Hi from London.
Photo: Ina Fried/Axios
Facing both saturation and user fatigue in its core base, Facebook has based a big part of its growth strategy on getting the next billion users online.
Facebook's approach historically has involved partnering with telecom providers to offer users access to certain mobile data for free.
But, amid mixed results and some criticism, Facebook has shifted to a new focus: Helping telecom providers build networks at lower cost. Facebook believes this will lead to lower prices for consumers and have the same effect of bringing new people online.
The nearly three-year-old effort, known as the Telecom Infra Project (TIP), is spearheaded by Facebook but has the backing of a number of global telecom providers —Telefónica, Deutsche Telekom, SK Telecom, among others — along with big name hardware makers, including Intel, Cisco and Broadcom.
What's new: At its TIP summit in London, Facebook announced Terragraph trials have started with its partners in Hungary, Malaysia and Indonesia.
The big picture: Bringing together things that work from both a technological and business perspective is the big challenge, Facebook VP Jay Parikh told me in an on-stage interview.
The context: Facebook did something like this in the server space with its Open Compute Project. It hopes to similarly drive costs down in telecom, offering alternative approaches to traditional cellular gear from Ericsson, Nokia and in particular from the current low-cost leader, Huawei.
Strange bedfellows: Also on Tuesday, in the same London conference center, Huawei is launching its latest smartphones. The relationship between Huawei and TIP has been contentious to say the least, given that the Chinese manufacturer basically owns the low end of the carrier equipment market.
A young Paul Allen and Bill Gates at Seattle's Lakeside School. Photo: Vulcan
Paul Allen, the Microsoft co-founder who went on to become a major tech investor, philanthropist and civic leader, died Monday after a recurrence of cancer.
Though Allen was personally low key, he made a major mark on the world, especially in his hometown of Seattle, where he helped cement the city's role.
He established a number of key institutions including the MoPop museum of pop culture and the Living Computers Museum, a gem of a place where you can try out many of the early devices that helped create the tech industry.
He also ran tech investor Vulcan, established the Allen Institute for Brain Science, owned the Seattle Seahawks and Portland Trailblazers, and did way more than Axios' format could allow me to list. Oh yeah, and he was one heck of a guitarist.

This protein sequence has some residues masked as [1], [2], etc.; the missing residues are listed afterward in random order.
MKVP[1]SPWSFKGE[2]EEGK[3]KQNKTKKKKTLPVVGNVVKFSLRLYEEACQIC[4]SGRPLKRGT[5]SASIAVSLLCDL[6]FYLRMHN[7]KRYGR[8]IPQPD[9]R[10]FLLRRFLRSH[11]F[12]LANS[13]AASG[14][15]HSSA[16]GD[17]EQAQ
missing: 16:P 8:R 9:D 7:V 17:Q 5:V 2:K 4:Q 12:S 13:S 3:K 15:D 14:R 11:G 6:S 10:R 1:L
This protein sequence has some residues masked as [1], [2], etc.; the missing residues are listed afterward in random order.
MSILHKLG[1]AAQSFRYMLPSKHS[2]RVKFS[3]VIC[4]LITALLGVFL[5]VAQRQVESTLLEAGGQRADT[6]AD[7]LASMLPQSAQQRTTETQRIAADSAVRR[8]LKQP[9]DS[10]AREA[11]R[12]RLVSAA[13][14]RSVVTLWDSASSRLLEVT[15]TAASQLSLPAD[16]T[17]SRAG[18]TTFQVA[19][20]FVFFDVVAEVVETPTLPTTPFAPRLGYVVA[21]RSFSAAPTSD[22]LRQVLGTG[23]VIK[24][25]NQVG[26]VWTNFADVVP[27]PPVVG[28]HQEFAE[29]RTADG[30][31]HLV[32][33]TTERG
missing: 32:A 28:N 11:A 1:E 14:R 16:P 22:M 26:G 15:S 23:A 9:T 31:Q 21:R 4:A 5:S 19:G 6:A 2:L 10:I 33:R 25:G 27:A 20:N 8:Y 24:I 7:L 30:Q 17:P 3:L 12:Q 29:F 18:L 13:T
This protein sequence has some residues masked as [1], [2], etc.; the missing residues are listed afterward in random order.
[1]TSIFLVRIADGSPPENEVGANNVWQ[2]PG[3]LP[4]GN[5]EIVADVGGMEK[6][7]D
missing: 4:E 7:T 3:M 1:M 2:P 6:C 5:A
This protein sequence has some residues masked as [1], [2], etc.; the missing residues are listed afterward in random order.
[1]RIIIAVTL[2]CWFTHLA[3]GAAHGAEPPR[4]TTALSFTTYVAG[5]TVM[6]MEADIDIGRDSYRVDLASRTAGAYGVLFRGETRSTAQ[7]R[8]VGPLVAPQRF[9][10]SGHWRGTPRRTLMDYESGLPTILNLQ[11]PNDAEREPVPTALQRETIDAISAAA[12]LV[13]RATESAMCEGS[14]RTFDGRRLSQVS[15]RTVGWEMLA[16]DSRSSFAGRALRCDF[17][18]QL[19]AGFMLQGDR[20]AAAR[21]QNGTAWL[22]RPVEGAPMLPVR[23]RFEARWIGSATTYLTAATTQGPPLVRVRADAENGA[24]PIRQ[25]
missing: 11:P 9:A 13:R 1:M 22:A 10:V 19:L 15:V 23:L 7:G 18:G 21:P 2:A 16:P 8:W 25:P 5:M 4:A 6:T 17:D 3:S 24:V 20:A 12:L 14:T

What they're saying:
Go deeper: Listen to this rare public interview from Seattle's GeekWire, recorded in 2011.
Palm is back, just not as you remember it.
What's new: The venerable tech brand, which has been dormant since HP shuttered its phone effort several years back, is relaunching itself with new owners and a curious little device.
The backstory: HP sold the brand to China's TCL, which also sells phones under the Alcatel and BlackBerry brands. TCL, meanwhile, licensed Palm to a startup led by two former Samsung employees.
Our thought bubble: If you think that sounds a bit like the Apple Watch, you aren't alone. And, while it's capable of running full apps, it also doesn't strap to your wrist — meaning you are still carrying a phone, albeit a smaller one, if you choose to leave home with this device instead of a standard smartphone.
What they're saying: Reaction was mixed, with some disappointment from longtime fans who were hoping to see Palm's WebOS resurrected along with the name.
Facebook has banned from its platform a broad variety of false statements about voting in the U.S. ahead of the midterm elections, Axios' David McCabe reports.
Why it matters: The social network has long held that it should not be the arbiter of truth on its platform. Yet as the midterms approach, Facebook is under extraordinary pressure, with executives trying to avoid a repeat of the misinformation campaigns that mired the 2016 election.
Details: Last month, Facebook started banning "misrepresentations about how to vote, such as claims that you can vote by text message, and statements about whether a vote will be counted (e.g. 'If you voted in the primary, your vote in the general election won’t count')," public policy manager Jessica Leinwand wrote in a blog post.
Google CEO Sundar Pichai at the Google I/O 2018 Conference. Photo: Justin Sullivan/Getty Images
Google CEO Sundar Pichai has, for the first time, publicly acknowledged that Google has considered relaunching its search engine in China.
Driving the news: Pichai said the company's mission "is to provide information to everyone" while at Wired's 25th anniversary conference in San Francisco Monday.
Why it matters: Since leaks of Google's Project Dragonfly, an internal project prototyping a potential search engine for China, the company has faced criticism for wanting to enter a market that would require it to play by the government's censorship rules.
"The reason we did the internal project — it's been years, we've been out of the market ... We wanted to learn what it would be like if Google was in China ... We'll be able to serve well over 99% of queries and there are many many areas in where we would provide information better than what's available."— Sundar Pichai
Go deeper: Axios' Kia Kokalitcheva has more here.